Daiwa EuroTelcoblog No. 38, Tuesday 20th April, 2004: P2P network Morpheus launches VoIP service
Since the launch of Skype last August, one of the questions we have been continually pondering and debating with clients is: what response might we see from others with a background or established presence in the P2P space, or indeed in other segments of the internet world? At the time Skype launched, we made much of the association with KaZaA, and said that this would probably contribute to some high profile press coverage and rapid uptake of the service. Now, 10.6m downloads (and we estimate 4.5m active users) later, this indeed appears to have been a correct assumption. Today brings the launch of a VoIP service from P2P network Morpheus, in conjunction with i2Telecom (ITUI US). Morpheus' parent company, StreamCast Networks, will be offering a white label version of i2's MG-2 InternetTalker SIP-based analogue telephony adaptor-based service, which purports to work in a narrowband environment. The "Launch Special" tariff (until 15th May) for the "Morpheus Voicebox" product offers the box at the normal price of $49.95, with free activation, plus a coupon for a free second box and free activation. After 15th May, an activation fee of $25 applies. On-net calls are free, and the company has announced three tariff plans:
Unlimited Global Community - $6.95 per month, calls to US/Canada 3.9 cents per minute, discounted international calling - this is the basic plan to which all Voicebox users will subscribe
North America 1000 - $8.00 per month for 1,000 inclusive minutes to US/Canada, overage charges of 3.9 cents per minute + the basic $6.95 Community fee = $14.95 total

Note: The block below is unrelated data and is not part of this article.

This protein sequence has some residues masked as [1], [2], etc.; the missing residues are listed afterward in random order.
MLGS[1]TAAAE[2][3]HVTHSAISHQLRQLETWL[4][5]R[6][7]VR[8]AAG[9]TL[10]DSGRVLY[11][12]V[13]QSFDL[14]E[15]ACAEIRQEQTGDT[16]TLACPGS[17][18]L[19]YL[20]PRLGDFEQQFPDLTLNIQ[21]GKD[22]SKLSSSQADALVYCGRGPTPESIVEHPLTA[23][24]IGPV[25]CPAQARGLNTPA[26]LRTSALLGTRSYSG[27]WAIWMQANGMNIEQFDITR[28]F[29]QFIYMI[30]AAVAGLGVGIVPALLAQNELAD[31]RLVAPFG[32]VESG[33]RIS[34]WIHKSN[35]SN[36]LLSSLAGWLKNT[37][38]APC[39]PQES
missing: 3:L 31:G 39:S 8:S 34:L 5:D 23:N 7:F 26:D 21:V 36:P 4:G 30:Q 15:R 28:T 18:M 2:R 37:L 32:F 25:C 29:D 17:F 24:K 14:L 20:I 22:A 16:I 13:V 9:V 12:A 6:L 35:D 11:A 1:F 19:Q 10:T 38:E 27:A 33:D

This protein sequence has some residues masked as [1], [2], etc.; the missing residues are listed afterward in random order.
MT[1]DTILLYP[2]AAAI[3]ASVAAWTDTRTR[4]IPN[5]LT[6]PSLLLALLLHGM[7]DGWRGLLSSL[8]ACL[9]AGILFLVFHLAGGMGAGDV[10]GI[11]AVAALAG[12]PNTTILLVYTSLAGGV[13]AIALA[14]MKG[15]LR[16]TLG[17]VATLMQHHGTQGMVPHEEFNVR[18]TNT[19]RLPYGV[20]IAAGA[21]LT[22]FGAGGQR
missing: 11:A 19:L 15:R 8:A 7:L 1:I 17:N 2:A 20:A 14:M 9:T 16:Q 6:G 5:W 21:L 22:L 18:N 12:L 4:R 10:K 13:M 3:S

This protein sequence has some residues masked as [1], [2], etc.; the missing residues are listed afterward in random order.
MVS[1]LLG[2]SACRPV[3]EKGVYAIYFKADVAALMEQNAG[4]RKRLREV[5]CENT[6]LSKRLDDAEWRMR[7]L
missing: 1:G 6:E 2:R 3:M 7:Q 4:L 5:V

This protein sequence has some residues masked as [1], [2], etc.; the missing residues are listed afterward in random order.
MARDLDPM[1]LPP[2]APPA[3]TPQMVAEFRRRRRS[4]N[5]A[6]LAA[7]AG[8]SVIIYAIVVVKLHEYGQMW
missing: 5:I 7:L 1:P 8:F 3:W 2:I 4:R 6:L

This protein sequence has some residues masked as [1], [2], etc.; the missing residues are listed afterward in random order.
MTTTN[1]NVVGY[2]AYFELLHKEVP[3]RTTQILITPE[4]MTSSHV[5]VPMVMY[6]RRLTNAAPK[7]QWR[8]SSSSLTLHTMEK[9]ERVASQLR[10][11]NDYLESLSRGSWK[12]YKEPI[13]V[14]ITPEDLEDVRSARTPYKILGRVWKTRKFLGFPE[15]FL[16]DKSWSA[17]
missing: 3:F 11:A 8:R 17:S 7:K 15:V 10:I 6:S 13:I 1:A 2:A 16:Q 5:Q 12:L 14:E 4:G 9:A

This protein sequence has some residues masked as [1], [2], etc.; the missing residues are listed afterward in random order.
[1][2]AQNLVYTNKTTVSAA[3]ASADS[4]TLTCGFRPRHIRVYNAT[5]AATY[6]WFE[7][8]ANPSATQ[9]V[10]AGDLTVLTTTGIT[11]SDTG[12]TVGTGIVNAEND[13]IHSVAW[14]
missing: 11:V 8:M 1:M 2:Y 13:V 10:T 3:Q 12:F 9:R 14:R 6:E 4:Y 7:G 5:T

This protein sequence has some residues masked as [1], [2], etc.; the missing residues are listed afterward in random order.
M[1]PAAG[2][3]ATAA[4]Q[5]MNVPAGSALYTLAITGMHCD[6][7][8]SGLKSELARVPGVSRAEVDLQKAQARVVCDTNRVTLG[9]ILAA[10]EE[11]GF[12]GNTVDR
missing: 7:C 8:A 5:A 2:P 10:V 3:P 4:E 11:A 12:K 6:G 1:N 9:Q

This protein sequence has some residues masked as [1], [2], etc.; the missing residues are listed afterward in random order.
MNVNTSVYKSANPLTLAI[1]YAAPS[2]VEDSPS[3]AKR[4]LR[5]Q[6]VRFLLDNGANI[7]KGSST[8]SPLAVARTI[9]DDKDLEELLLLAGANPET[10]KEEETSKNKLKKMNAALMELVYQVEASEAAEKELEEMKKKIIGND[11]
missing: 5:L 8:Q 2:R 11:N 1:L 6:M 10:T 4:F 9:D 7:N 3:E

North America Unlimited - $18.00 per month for unlimited calls to US/Canada + the $6.95 Community fee = $24.95 total
This is hardly a Skype-killer, and in many ways it is difficult to find anything to distinguish the service from the countless other ATA-based services out there, unless we're missing something. However, what is of genuine interest is the fact that this is a "youth"-oriented internet brand with some clout (Morpheus claims 122m downloads to date) trying to leverage its installed user base with a targeted affinity offering. It is also interesting to see an ATA-based service taking a global approach in marketing, apparently shipping to anywhere in the world (Vonage and similar companies have thus far adopted a market-by-market service launch approach). We don't think it's an earth-shattering event, but rather further evidence of how those with a significant internet presence might seek to exploit voice as a commercial opportunity or service differentiator at the expense of traditional telcos.